A few more sections to go. This one’s a little long. Sorry about that. I really appreciate allowing me to share these with you. While Carlene’s project happened years ago, putting these stories out here is healing all over again.
In Part 4, the letters and email began arriving in earnest. As Carlene’s project progressed, so did my deepening awareness of my unresolved grief.
Here’s Part 5:
With every email and every letter, the 200-pound, 19-year-old me tapped at my window, begging to be let in, but I resisted. The first couple dozen responses were easy to take, and while I visited a few soft spots reading what people wrote, I was in control emotionally and physically, still DASH dieting and heading down the scale. But the girl who was widowed and left a single mother could not be silenced. She had unresolved issues that she demanded the 200-pound, 36-year-old me deal with.
Bruce’s high-school girlfriend, Mary, selected a few letters Bruce had written to her when he went off to college that she thought Carlene would like to have. When I read Mary’s initial email offering to send the letters to Carlene, I remembered a moment from the day of Bruce’s funeral, when the mortuary’s limousine was parked in front of the church and I was sitting in the front seat between the driver and my grandmother waiting for the processional to the cemetery to begin.
Mary’s family lived in a stone house near the church. I saw her leave the church and I watched her walk briskly across the street.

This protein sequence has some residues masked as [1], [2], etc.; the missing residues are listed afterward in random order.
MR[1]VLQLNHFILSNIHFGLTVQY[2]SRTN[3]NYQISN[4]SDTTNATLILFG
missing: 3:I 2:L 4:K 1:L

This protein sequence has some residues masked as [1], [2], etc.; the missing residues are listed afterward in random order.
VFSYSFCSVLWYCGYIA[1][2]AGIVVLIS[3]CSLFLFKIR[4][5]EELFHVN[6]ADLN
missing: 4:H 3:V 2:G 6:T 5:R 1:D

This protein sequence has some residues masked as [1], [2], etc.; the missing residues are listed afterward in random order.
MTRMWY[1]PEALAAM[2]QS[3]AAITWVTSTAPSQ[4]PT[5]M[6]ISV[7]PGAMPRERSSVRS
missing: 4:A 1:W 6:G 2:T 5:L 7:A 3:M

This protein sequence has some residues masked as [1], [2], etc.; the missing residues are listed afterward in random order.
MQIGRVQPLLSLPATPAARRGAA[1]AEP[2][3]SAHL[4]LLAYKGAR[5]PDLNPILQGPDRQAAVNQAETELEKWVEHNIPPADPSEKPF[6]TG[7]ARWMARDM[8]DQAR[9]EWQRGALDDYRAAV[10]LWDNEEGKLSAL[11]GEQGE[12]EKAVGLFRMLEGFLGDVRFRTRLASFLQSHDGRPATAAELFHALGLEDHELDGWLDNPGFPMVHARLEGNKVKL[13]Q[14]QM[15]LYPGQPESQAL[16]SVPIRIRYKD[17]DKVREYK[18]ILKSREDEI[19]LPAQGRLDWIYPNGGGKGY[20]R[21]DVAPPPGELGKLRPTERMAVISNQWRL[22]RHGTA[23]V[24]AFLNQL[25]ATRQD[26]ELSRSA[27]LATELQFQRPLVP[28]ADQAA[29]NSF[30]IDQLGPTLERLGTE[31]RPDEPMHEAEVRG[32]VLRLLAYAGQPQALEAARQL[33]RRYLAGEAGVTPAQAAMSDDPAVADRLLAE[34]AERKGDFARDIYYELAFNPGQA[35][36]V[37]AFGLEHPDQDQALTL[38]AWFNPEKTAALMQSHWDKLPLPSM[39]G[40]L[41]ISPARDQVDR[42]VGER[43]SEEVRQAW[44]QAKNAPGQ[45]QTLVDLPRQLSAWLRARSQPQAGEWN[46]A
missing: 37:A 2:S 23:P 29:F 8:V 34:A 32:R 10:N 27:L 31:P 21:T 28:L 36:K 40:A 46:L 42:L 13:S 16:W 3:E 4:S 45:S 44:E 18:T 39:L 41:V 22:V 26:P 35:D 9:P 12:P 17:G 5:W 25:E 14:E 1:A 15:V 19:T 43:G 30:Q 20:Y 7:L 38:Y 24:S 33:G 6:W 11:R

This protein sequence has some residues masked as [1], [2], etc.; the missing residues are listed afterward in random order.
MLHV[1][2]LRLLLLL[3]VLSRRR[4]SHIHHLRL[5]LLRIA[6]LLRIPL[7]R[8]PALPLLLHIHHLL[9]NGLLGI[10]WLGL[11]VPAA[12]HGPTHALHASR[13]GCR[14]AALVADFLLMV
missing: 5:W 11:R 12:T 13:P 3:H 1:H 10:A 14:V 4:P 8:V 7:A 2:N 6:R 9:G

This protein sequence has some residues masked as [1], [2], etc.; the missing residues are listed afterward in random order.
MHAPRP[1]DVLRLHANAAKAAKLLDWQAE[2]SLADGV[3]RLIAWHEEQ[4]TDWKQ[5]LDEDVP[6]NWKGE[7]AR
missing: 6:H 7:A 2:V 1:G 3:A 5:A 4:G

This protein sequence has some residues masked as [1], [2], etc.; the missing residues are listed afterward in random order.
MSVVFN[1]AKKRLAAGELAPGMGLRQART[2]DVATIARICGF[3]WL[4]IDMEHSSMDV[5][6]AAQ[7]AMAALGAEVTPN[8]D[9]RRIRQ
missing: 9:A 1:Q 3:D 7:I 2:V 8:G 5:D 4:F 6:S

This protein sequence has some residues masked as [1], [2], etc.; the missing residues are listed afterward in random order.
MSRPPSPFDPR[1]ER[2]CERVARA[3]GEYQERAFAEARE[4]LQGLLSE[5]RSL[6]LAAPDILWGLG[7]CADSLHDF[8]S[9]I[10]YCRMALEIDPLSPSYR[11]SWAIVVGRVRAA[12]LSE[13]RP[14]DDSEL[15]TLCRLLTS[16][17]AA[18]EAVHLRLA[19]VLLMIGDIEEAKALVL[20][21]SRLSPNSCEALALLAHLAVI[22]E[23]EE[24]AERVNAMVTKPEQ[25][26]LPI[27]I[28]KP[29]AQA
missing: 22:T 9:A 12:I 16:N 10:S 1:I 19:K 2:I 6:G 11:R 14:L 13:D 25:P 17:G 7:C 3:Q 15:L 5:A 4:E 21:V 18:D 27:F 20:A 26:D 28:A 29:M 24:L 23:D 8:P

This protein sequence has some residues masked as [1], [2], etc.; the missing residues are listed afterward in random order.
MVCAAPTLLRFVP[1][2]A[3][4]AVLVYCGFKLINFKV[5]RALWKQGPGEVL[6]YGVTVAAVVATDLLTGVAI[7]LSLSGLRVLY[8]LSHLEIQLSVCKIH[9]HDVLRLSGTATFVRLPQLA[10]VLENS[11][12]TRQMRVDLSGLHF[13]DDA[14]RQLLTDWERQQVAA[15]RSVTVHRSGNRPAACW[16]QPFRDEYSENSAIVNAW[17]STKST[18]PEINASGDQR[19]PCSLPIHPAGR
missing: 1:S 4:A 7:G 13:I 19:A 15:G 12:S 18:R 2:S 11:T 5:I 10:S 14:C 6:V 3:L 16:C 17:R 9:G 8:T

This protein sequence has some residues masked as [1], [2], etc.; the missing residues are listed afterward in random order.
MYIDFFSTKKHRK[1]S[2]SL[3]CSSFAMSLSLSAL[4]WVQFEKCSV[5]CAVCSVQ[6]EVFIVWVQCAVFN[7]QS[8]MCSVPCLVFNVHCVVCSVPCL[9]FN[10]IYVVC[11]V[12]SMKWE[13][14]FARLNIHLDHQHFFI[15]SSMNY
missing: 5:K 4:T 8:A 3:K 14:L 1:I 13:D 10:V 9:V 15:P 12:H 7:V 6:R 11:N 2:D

It could be you sitting in this car, I thought as a couple of tears welled.
I wish it was you.
I shifted in the seat to reach for a tissue in my coat pocket and felt the pull of 35 stitches between my legs. (Note: Carlene was 9 pounds when she was born and I was still recovering from her delivery 2 weeks earlier.) I caught the tears with my gloves and I thought about Carlene. I felt grace in the knowledge that she was my daughter. If Mary or anyone else was sitting in that car, Carlene wouldn’t be mine. l would never have known Bruce’s silly humor, freezing feet and balding head. I wouldn’t have warmed baby pigs born at 2 a.m. on a cold winter night or sat in a tractor in a bean field after the sun went down singing “Endless Love” at the top of my lungs.
I also wouldn’t have learned how one simple moment in a car on the way to a burial could feel as real in the present as it did when it happened 17 years earlier. I sent Mary an email thanking her for helping Carlene with her project, and in my mind, thanked her for not being Carlene’s mother.
Shortly after Mary’s envelope of letters arrived, Carlene received a package from Bruce’s high school choir director. Bruce was a talented tenor who won every choral award possible in high school. He toured Europe with America’s Youth In Concert, and was a member of the Statesman’s Chorus at South Dakota State University. When we were alone, he talked about leaving the farm and pursuing a music career. That’s what made Mr. Jones’s gift so difficult to receive and yet the most important piece of Bruce’s past anyone could give Carlene.
“You’re not supposed to have favorites when you’re teaching,” said Mr. Jones in a cassette recording. “But Bruce was one of my all-time favorites and as far as vocal music is concerned, probably my best performer. As far as his personality, Carlene, your dad…was always with a ready smile, very polite, very positive, calm and really quite unflappable. I wish I had some of those characteristics.
“Along with the program from ‘Lil Abner,’ I’m sending a very poor tape of a rehearsal we had for ‘Oklahoma!’ Keep in mind that this was a number of years ago and it was a little hand-held tape recorder and on a stage where there was a lot of activity. Much of the voice is lost, but at least you have an inkling of what Bruce sounded like. Hope you enjoy it.”